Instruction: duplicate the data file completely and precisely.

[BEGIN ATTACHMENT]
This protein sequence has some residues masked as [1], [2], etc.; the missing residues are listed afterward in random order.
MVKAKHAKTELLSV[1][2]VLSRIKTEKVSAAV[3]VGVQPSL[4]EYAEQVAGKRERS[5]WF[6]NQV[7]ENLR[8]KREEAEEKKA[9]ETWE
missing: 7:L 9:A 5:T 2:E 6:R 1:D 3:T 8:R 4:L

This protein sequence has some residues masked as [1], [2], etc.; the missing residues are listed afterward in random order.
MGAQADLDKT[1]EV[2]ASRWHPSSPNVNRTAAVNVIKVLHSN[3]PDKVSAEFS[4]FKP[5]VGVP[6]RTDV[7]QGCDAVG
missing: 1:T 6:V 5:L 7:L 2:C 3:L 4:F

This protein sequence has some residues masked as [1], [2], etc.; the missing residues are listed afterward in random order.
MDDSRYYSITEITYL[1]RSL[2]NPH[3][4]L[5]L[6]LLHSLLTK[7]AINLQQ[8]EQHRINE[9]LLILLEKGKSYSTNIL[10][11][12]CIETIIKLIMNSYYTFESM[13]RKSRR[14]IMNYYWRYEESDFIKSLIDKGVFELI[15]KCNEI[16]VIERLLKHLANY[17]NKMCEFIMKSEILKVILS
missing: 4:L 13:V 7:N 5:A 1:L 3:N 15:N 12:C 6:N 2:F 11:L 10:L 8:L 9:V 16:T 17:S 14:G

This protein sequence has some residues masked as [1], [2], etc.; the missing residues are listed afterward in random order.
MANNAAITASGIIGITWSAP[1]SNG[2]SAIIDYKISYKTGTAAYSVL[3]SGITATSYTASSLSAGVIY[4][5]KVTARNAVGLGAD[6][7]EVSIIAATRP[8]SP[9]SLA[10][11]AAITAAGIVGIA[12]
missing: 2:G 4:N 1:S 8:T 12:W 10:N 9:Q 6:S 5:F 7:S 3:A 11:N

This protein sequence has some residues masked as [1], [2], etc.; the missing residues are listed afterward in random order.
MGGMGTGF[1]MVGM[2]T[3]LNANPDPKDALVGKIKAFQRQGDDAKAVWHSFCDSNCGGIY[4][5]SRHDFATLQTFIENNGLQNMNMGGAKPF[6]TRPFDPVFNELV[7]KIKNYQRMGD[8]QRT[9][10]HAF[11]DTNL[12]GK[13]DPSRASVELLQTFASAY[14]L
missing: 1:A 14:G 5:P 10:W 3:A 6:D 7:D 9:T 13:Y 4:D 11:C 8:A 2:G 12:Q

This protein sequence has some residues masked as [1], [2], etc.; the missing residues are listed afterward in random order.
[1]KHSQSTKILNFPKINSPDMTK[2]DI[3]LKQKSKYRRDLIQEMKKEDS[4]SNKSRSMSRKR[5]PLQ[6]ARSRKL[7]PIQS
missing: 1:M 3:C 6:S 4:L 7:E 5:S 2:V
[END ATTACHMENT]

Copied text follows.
This protein sequence has some residues masked as [1], [2], etc.; the missing residues are listed afterward in random order.
MVKAKHAKTELLSV[1][2]VLSRIKTEKVSAAV[3]VGVQPSL[4]EYAEQVAGKRERS[5]WF[6]NQV[7]ENLR[8]KREEAEEKKA[9]ETWE
missing: 7:L 9:A 5:T 2:E 6:R 1:D 3:T 8:R 4:L

This protein sequence has some residues masked as [1], [2], etc.; the missing residues are listed afterward in random order.
MGAQADLDKT[1]EV[2]ASRWHPSSPNVNRTAAVNVIKVLHSN[3]PDKVSAEFS[4]FKP[5]VGVP[6]RTDV[7]QGCDAVG
missing: 1:T 6:V 5:L 7:L 2:C 3:L 4:F

This protein sequence has some residues masked as [1], [2], etc.; the missing residues are listed afterward in random order.
MDDSRYYSITEITYL[1]RSL[2]NPH[3][4]L[5]L[6]LLHSLLTK[7]AINLQQ[8]EQHRINE[9]LLILLEKGKSYSTNIL[10][11][12]CIETIIKLIMNSYYTFESM[13]RKSRR[14]IMNYYWRYEESDFIKSLIDKGVFELI[15]KCNEI[16]VIERLLKHLANY[17]NKMCEFIMKSEILKVILS
missing: 4:L 13:V 7:N 5:A 1:L 3:N 15:N 12:C 6:N 2:F 11:L 10:L 8:L 9:V 16:T 17:S 14:G

This protein sequence has some residues masked as [1], [2], etc.; the missing residues are listed afterward in random order.
MANNAAITASGIIGITWSAP[1]SNG[2]SAIIDYKISYKTGTAAYSVL[3]SGITATSYTASSLSAGVIY[4][5]KVTARNAVGLGAD[6][7]EVSIIAATRP[8]SP[9]SLA[10][11]AAITAAGIVGIA[12]
missing: 2:G 4:N 1:S 8:T 12:W 10:N 9:Q 6:S 5:F 7:S 3:A 11:N

This protein sequence has some residues masked as [1], [2], etc.; the missing residues are listed afterward in random order.
MGGMGTGF[1]MVGM[2]T[3]LNANPDPKDALVGKIKAFQRQGDDAKAVWHSFCDSNCGGIY[4][5]SRHDFATLQTFIENNGLQNMNMGGAKPF[6]TRPFDPVFNELV[7]KIKNYQRMGD[8]QRT[9][10]HAF[11]DTNL[12]GK[13]DPSRASVELLQTFASAY[14]L
missing: 1:A 14:G 5:P 10:W 3:A 6:D 7:D 9:T 13:Y 4:D 11:C 8:A 2:G 12:Q

This protein sequence has some residues masked as [1], [2], etc.; the missing residues are listed afterward in random order.
[1]KHSQSTKILNFPKINSPDMTK[2]DI[3]LKQKSKYRRDLIQEMKKEDS[4]SNKSRSMSRKR[5]PLQ[6]ARSRKL[7]PIQS
missing: 1:M 3:C 6:S 4:L 7:E 5:S 2:V